Effects of d-cycloserine on extinction and reconditioning of ethanol-seeking behavior in mice

Peter A. Groblewski, K. Matthew Lattal, Christopher L. Cunningham

Research output: Contribution to journalArticlepeer-review

51 Scopus citations


Background: d-Cycloserine (DCS), a partial N-methyl-d-aspartate receptor agonist, has been shown to enhance the extinction of both cocaine and amphetamine-induced conditioned place preference (CPP). However, there have been no reports of the effects of DCS on the extinction of ethanol-conditioned behaviors in mice. Thus, the current experiments examined the effects of DCS on the extinction and subsequent reconditioning of ethanol-induced CPP in mice. Methods: Male DBA/2J mice received either 2 or 4 pairings of ethanol (2 g/kg) with a conditioned stimulus (CS+) floor cue (and an equal number of saline pairings with a CS- floor cue on alternate days) resulting in either a weak or strong ethanol CPP, respectively. Following conditioning of a strong ethanol CPP mice received saline or 30 mg/kg DCS prior to each of the twelve 30-minute choice extinction trials administered at 48-hour intervals. Mice that had received conditioning of a weak ethanol CPP received saline, 30 or 60 mg/kg DCS immediately before each of the six 30-minute choice extinction trials. Following successful ethanol CPP extinction, mice received reconditioning trials similar to the initial conditioning trials. A final experiment examined the effects 12 DCS pre-exposures (15, 30, and 60 mg/kg) on initial conditioning of ethanol CPP. Results: First, we showed that 2 doses of DCS (30 and 60 mg/kg) did not have aversive properties that could confound the effects on extinction of CPP (Experiment 1). Second, we showed that DCS (30 and 60 mg/kg) had no effect on the rate of extinction of either strong (Experiment 2) or weak (Experiment 3) ethanol-induced CPP. Interestingly, DCS administered during extinction interfered with reconditioning of ethanol-induced CPP - an effect specific to reconditioning, as DCS pre-exposure did not influence initial ethanol CPP conditioning (Experiment 4). Conclusions: These experiments show that although DCS showed no effect on extinction behavior, when given during extinction it interfered with subsequent reconditioning of ethanol CPP. The mechanisms of this effect were not, however, due to nonspecific interference with learning because repeated DCS pre-exposures did not impair initial conditioning of ethanol CPP.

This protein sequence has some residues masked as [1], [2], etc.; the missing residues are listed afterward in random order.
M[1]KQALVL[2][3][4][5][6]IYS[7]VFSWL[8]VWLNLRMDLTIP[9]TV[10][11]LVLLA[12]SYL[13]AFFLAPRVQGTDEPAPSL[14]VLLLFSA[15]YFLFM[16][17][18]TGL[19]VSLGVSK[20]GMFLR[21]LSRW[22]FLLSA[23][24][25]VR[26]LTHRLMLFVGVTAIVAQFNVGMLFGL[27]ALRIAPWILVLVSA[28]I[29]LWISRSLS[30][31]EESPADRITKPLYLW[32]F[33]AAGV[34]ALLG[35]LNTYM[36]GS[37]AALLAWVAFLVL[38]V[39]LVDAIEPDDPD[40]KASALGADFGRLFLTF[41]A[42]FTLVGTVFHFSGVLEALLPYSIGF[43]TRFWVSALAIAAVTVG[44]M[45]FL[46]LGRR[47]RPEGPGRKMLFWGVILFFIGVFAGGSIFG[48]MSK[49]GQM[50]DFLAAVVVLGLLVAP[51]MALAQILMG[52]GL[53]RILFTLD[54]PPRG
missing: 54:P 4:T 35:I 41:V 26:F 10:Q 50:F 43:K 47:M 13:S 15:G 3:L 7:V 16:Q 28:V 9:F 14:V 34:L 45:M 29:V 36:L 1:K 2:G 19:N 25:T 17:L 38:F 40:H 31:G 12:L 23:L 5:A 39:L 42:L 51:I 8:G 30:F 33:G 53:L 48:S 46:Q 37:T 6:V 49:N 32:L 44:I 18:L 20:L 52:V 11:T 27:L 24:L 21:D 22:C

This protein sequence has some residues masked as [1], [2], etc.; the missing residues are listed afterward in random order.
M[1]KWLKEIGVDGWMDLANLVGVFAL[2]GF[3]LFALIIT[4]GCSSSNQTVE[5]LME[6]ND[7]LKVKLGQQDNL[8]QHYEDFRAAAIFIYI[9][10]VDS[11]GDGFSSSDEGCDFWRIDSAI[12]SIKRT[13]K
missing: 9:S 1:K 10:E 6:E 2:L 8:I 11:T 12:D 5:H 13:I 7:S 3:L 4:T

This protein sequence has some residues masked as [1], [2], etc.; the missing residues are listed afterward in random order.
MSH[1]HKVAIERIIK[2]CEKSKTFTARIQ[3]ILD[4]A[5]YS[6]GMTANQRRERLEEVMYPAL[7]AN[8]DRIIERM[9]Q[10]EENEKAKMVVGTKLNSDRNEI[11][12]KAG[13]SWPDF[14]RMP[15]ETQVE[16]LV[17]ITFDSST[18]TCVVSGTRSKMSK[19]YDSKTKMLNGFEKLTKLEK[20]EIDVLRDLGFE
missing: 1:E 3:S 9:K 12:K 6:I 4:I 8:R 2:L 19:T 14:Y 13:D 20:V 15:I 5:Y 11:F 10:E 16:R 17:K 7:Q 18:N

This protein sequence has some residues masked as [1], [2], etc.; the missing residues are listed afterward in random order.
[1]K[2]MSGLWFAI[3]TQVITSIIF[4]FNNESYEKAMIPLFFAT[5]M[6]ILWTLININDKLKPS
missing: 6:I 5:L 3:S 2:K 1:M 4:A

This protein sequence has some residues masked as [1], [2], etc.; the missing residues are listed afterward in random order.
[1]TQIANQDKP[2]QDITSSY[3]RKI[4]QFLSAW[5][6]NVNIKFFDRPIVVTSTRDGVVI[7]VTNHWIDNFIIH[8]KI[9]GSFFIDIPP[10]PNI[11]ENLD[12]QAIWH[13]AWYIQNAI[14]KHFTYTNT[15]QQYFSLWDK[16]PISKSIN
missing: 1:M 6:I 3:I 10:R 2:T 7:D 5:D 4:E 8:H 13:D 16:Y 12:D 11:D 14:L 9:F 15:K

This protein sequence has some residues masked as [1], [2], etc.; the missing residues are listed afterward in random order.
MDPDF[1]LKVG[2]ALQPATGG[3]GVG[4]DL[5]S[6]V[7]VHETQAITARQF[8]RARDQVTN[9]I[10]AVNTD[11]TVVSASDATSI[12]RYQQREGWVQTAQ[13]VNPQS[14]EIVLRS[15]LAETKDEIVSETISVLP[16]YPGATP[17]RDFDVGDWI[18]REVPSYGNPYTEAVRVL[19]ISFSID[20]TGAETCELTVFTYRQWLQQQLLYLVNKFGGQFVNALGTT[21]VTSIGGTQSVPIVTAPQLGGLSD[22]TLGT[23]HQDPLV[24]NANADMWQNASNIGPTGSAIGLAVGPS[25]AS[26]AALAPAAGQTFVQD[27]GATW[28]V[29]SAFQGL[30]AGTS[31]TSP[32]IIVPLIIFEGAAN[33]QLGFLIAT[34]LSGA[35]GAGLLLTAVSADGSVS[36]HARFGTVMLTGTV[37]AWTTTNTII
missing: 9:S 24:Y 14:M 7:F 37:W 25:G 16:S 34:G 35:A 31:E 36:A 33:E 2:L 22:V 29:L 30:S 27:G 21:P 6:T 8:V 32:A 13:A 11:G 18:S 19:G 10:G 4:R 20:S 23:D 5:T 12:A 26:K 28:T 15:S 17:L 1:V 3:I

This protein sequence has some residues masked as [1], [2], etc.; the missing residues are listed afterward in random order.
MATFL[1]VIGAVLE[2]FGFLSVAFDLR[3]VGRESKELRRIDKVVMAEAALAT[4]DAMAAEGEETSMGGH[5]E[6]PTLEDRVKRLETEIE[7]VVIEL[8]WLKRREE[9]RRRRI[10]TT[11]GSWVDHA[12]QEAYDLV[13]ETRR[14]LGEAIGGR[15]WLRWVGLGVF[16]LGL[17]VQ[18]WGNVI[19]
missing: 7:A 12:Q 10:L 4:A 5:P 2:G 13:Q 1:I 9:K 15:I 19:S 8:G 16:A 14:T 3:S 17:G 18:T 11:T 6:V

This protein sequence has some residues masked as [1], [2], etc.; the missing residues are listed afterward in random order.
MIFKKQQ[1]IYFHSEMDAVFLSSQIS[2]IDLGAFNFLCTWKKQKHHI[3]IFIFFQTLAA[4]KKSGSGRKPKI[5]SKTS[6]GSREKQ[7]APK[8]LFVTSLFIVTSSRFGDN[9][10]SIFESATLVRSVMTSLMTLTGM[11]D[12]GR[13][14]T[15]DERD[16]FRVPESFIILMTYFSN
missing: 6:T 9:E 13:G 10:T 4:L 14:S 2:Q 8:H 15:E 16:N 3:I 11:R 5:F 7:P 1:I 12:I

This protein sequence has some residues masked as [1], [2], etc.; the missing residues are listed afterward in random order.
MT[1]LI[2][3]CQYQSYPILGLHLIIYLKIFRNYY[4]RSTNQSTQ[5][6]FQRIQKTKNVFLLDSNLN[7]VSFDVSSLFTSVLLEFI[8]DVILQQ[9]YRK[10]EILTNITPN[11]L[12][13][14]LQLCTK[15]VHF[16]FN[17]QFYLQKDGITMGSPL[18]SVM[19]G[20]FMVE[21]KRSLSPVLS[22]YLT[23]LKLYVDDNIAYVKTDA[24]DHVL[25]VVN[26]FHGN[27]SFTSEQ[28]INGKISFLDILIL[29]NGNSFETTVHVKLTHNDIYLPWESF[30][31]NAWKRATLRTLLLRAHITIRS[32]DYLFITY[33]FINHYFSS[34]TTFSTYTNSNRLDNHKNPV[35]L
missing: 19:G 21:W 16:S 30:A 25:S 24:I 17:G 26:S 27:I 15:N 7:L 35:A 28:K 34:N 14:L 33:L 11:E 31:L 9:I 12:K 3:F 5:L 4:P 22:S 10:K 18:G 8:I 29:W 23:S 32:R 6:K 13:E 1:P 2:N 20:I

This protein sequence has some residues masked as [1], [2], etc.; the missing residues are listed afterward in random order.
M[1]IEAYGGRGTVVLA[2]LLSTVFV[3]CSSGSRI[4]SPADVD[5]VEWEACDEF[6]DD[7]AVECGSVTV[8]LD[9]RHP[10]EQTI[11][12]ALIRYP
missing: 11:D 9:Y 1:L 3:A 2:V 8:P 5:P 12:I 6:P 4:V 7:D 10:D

Original languageEnglish (US)
Pages (from-to)772-782
Number of pages11
JournalAlcoholism: Clinical and Experimental Research
Issue number5
StatePublished - May 2009


  • Conditioned place preference
  • D-cycloserine
  • Ethanol
  • Extinction
  • Relapse

ASJC Scopus subject areas

  • Medicine (miscellaneous)
  • Toxicology
  • Psychiatry and Mental health


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